You Make the Play: How Else Are You Going to Cast Your Esper Charm?

A simple solution.

Finkel’s second Law.

… And Esper Charm.

When last we rocked and rolled I presented the following situation…

[Y]ou run out the Vivid Creek.

Your remainding cards are:

Bloodbraid Elf
Bloodbraid Elf
Enlisted Wurm
Reflecting Pool

Who knows what your next card is going to be?

But there is an interesting mental exercise…

What land do you play?

… So, why is this interesting again?

Share photos on twitter with TwitpicAs you could probably tell from the screen shot, this actually came up for me last week, playing with my Mono-Cascade deck*. I was going to just run out Mountain…

Why would I run out Mountain?

When you play this kind of a deck enough–even now that we’ve layered it with four main deck Baneslayer Angels–you try to play around Anathemancer. I know it’s only turn two… But really, you start to train yourself to play Mountain in these kinds of spots as a default.

Anyway, I thought to myself, if I pull Blightning, I can play it on turn three anyway.

It was at that point that I realized my error.

There is only one right play: Reflecting Pool.


Because you have an equal chance of drawing Blightning or Esper Charm!

Your path is clear starting on turn four. If you only want to consider four mana spells, you have no issue. Any order of your next three lands will allow you to play a pair of Bloodbraid Elves. In this deck, that two-turn sequence is automatically devastating. The opponent will be under pressure and will be down four cards… That’s just how the deck is designed.

But if you draw an actual three mana spell, you can put yourself so far ahead come turn four or five that the opponent will be in topdeck mode whereas you will be playing Ultimatum Magic (that is actually part of the reason I like the Mono-Cascade deck the best… It is just ferociously more powerful than basically everything else that people seem to be playing… but more on that later).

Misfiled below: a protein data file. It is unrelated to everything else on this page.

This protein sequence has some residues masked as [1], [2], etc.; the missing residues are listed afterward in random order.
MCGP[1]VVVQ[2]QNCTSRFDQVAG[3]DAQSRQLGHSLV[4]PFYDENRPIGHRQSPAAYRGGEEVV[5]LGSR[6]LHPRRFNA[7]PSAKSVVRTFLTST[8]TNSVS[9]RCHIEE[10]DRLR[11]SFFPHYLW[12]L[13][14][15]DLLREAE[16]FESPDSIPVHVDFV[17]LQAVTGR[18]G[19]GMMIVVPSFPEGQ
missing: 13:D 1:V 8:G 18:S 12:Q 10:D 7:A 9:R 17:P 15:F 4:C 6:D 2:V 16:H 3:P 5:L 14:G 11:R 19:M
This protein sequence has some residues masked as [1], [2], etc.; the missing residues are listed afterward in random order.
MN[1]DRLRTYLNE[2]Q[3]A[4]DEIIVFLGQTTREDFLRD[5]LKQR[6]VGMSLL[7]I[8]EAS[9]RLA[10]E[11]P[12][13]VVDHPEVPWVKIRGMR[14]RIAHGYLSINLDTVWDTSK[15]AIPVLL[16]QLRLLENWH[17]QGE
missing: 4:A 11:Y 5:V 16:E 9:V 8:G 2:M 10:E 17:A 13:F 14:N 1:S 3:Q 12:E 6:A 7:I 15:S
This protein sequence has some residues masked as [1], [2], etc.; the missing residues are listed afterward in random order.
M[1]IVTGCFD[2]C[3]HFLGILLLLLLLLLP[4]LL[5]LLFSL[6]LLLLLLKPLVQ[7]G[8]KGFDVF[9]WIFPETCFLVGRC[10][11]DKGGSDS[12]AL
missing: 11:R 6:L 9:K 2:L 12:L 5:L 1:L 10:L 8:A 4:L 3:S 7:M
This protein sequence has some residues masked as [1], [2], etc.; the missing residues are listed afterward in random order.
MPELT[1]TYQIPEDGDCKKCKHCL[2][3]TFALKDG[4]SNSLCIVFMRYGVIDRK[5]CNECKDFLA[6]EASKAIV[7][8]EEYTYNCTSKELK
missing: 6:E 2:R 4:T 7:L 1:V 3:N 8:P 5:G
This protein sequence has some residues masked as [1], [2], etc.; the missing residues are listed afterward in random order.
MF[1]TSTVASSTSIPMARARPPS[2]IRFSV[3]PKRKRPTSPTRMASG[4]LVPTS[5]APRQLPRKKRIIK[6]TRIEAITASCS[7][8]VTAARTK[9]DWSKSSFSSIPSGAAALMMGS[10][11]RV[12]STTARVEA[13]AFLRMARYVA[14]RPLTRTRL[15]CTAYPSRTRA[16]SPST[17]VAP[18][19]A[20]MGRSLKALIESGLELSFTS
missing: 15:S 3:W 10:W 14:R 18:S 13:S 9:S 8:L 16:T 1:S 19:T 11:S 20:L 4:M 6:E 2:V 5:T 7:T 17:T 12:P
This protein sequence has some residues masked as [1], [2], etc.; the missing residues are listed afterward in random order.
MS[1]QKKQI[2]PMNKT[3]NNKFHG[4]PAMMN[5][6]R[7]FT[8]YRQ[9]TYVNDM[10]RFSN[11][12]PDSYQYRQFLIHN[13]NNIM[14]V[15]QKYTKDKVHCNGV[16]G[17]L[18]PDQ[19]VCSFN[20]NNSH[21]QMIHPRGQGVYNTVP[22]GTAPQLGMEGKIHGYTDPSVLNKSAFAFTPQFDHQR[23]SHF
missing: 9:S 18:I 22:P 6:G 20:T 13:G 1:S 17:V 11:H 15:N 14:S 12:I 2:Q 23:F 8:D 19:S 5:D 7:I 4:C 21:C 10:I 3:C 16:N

So in this case, you can see that playing Reflecting Pool is the best turn two play. The next best play is Plains.

If you play Plains and then draw Blightning, you can play Reflecting Pool or Mountain and cast the Blightning; it is inferior to Reflecting Pool on turn two because in this case you will have to take a counter off of your Vivid Creek in order to play the Blightning. This may or may not be relevant in the particular game at hand, but this kind of haphazard play can and will have a negative effect on your long term victory prospects if you are not aware of it.


… For the exact same reason that playing Reflecting Pool is better than playing Mountain on turn two.

We sometimes talk about the general rules in Magic.

Zvi calls this one “Finkel’s Law” (it was made popular by myself and Justin Polin during our short term at Brainburst Premium): Focus Only On What Matters.

Some people who listen to the Top 8 Magic Podcast know that Finkel actually has more than one law. This is a second one: Magic is a game of options. Generally the better play is the one that preserves the most options.

So in this case, playing a Reflecting Pool on the second turn is better than a Mountain because it helps leave open your options… You will be able to play Esper Charm or Blightning on turn three, regardless of which (if either) you draw.

By the same token, playing Plains is better than playing Mountain on turn two, but worse than playing Reflecting Pool because it shines a similar light (or lack thereof) on your options. You will theoretically be able to play either three mana spell, but if you draw Blightning, you will have to spend a counter on your Vivid Creek that you would not have to spend if you instead played Reflecting Pool first. That Vivid counter might end up mattering.

So what really happened?

I actually just pulled another land (either Plains or Exotic Orchard, I don’t remember). He was playing a U/W deck of some sort and got annihilated by discard into more discard into sixth turn Enlisted Ultimatum… Just like they all do! 🙂


Currently Reading: The Italian

* Yes, yes, yes dear readers, I know this whole hypothetical is based on an imaginary, now-outdated mana base. And yes, I made a new one. Check back tomorrow-ish 🙂

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#1 MTGBattlefield on 10.17.09 at 10:42 pm

You Make the Play: How Else Are You Going to Cast Your Esper Charm?…

Your story has been summoned to the battlefield – Trackback from MTGBattlefield…

#2 Five With Flores » Rupture Spire in Cascade on 10.26.09 at 11:18 pm

[…] The down side on Rupture Spire is that it can potentially force more mulligans; for example you have a two-lander and they are both Rupture Spires; any other two-land opener combination and you can at least think about keeping (like if you have Arcane Sanctum and Savage Lands and two Esper Charms you will probably keep)… But with double Rupture Spire, that is a zero option (Remember Finkel’s Second Law). […]

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